The disastrous event at Fukushima in 2011 cause by an earthquake leading to a tsunami was a very catastrophic event for Japan as well as its surrounding. It was a very high impact that was unpredictable and beyond anyone’s control. However, there were various warnings about probable earthquakes and their effects on the nuclear power plants but were disregarded, a situation called the black elephant. For this reason the impact was devastating with implications affecting major sectors of the country mainly, health sector, economic sector and political sector. The contamination spread throughout the country and several evidences to show this include presence of the contaminants in breast milk which showed how far it had spread. Also, traces of contaminants were found in the muscle cells of monkeys which showed that they got it from feeding on tree barks which had absorbed the contaminants from the soil.
However, the government took measures to decontaminate the areas such as evacuation of people from affected areas, regular testing for constant monitoring, decontaminating the soil by removing it and washing with water. Another measure involved politics where the government had to put in place strict measures to help safeguard nuclear energy production in terms of safety, maintenance as well as strength, durability and susceptibility of the nuclear reactors to such situations if they ever happen again, which is very probable since Japan is found in a very seismic prone area of the world. One recommendation of the whole problematic situation is the integration of ecological as well as technological systems in the management of nuclear energy production that would see incorporation of aspects such as nature, advanced technologies as well as good policies and laws governing the energy production.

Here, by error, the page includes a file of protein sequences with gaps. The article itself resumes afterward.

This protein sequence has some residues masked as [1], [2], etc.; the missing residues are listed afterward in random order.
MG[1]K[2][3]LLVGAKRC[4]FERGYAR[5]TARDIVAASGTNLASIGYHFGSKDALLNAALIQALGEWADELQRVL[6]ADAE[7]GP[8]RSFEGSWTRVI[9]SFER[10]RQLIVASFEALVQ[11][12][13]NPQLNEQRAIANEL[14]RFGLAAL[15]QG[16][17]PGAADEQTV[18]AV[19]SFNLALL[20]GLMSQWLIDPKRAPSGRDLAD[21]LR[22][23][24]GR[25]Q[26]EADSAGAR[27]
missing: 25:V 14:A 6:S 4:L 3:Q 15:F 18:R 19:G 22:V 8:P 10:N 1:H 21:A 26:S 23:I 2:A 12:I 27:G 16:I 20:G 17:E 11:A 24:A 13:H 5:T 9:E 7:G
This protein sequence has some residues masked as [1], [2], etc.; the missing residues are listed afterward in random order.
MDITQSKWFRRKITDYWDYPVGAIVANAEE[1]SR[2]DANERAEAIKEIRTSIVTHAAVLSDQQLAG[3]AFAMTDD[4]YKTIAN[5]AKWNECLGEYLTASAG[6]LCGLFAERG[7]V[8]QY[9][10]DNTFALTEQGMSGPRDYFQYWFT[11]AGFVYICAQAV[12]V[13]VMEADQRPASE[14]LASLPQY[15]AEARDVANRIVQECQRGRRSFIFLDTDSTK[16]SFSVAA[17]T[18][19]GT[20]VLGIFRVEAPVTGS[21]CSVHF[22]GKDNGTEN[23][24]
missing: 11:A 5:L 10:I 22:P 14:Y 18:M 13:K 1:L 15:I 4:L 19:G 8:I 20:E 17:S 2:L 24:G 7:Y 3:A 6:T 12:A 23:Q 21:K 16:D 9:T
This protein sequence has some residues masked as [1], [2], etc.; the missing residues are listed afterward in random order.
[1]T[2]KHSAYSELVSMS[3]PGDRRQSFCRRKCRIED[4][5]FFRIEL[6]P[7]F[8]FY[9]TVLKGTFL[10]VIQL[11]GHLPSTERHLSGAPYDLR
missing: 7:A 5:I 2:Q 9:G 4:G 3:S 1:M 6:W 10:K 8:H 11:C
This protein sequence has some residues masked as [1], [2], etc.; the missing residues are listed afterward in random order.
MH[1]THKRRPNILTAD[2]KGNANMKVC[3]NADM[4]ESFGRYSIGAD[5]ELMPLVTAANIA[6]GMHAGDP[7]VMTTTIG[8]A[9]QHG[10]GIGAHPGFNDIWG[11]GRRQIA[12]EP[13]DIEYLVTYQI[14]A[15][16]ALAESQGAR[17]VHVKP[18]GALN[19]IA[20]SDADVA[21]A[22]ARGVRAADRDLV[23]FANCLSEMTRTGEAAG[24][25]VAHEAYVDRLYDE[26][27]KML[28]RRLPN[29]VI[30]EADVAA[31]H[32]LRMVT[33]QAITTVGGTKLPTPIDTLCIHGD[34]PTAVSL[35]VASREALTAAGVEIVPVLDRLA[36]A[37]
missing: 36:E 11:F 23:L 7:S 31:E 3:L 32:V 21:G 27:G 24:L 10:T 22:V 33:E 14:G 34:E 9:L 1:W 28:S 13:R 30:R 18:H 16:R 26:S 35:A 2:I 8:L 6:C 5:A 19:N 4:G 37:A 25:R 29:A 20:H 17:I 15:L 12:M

This research explains the shortcomings that come with exploiting nuclear energy for production. Nuclear energy is clean and efficient form of energy that is highly recommended throughout the world as an alternative energy source that is environmental friendly, as opposed to use of fossil fuels which cause a lot of pollution to the environment. However nuclear energy production involves the use of radioactive materials which are very big pollutants with adverse effects in case of contamination. With the fact that Japan is seismic prone region, it is hard to understand why nuclear plants are established there anyway. With devastating outcomes such as that in 2011, establishment of alternative forms of energy is crucial. Safer, cleaner and cheaper forms of energy are mandatory. They include geothermal, hydroelectric, solar, wind and tidal energy. These are far safer methods of energy exploitation that are cleaner and very environmental friend and could easily be alternatives to nuclear energy production. It would very much helpful to reduce effects such as those in Fukushima after the earthquake and tsunami.
This research will very much try to explain and describe the viability of use of alternative forms of energy in Japan such as wind, solar, tidal waves, geothermal and hydroelectric energy production, evaluating the costs together with the benefits they have and their impacts on the environment, economy as well as politics of Japan. The main methods to use during the research would be the use of interviews, questionnaires to gather information from government officials and technical people about energy production in Japan. Another method is through analysis of records and published information about energy production that would shed some light on the viability of use of the alternative forms, their possible impacts, as well as sustainability.
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Fukushima could have been leaking for two years. (2013). TCE: The Chemical Engineer, (866), 12.